“Only Luke is with me. Take Mark, and bring him with thee: for he is profitable to me for the ministry.”
II Timothy 4:11
The great apostle Paul was near the end of his earthly journey. He was writing to Timothy from the Roman prison. Soon he would be executed and taken to his heavenly reward. Paul instructed Timothy to come to Rome as soon as possible and to bring Mark with him, “for he is profitable to me for the ministry.”
We remember well how it was that Mark and Paul had been parted. Mark was included in the number that traveled with Paul and Barnabas on the first missionary journey out of Antioch. However, after only reaching Perga in Pamphylia, John Mark departed and returned to Jerusalem. When Paul and Barnabas were planning their second journey, Barnabas was in favor of including Mark again but Paul refused because Mark had not continued with them previously. Paul and Barnabas could not reach an agreement and parted company themselves; Paul traveling with Silas, and Barnabas accompanied by Mark.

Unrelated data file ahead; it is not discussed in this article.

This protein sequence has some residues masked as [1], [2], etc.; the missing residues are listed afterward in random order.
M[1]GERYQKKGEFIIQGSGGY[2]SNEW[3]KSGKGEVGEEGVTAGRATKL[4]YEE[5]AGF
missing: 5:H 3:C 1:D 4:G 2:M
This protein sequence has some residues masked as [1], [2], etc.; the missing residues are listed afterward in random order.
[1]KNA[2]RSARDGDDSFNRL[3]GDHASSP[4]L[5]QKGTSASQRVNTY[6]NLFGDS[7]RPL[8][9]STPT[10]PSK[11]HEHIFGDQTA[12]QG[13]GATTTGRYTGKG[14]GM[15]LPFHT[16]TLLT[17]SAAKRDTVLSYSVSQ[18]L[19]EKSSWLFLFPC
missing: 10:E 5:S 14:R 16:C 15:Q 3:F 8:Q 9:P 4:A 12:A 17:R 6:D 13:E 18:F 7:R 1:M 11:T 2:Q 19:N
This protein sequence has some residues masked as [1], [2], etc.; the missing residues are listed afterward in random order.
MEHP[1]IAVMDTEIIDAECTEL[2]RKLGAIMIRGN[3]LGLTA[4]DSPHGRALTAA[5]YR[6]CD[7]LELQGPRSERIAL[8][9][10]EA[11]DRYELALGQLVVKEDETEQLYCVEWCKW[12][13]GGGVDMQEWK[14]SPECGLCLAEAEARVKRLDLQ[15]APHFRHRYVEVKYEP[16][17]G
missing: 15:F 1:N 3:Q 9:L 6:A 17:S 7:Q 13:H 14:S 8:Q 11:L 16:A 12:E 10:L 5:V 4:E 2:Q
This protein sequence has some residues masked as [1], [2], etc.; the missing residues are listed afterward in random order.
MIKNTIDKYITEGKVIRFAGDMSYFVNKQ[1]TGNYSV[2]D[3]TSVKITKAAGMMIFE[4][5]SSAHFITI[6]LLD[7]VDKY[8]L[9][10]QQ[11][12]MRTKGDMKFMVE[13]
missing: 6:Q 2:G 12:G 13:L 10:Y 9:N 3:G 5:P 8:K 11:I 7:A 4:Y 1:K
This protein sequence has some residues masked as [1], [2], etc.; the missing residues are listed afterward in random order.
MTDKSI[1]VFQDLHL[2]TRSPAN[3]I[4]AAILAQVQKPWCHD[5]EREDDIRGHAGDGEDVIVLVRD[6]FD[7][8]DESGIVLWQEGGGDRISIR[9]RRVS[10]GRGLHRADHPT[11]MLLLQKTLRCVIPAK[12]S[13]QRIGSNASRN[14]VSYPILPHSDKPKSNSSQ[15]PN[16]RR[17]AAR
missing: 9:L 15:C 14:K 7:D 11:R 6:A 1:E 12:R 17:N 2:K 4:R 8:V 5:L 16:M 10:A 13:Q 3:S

Now, near the end of his life, Paul insists on Mark being brought to him. We cannot be certain of all that God would have us to learn from these important details, but let’s consider a couple of possibilities. For one thing, though Mark had abandoned the ministry for a time, he apparently had returned to a place of service and was now available and profitable. As we know, God eventually used Mark to pen the Gospel of Mark. This is a great testimony to the fact that God can restore and use those who have had a failure in ministry. Making a mistake or failing in an assignment does not permanently disqualify one from future service or ministry. Obviously, it is better if we never leave God’s will, but thanks be to God, He gives us grace and mercy to be forgiven and restored.
There is another thing included in Paul’s request for Mark to be brought to him. Paul was willing to be reconciled to Mark and give him another opportunity to serve. This is a great lesson for us all. Forgiveness and reconciliation are needed among fellow Christians and servants. We should not allow past grievances to become permanent grudges or occasions for bitterness. If God is willing to forgive us, we should certainly be willing to forgive each other. What a blessing to see that Mark could now be profitable to Paul in the final days of Paul’s life.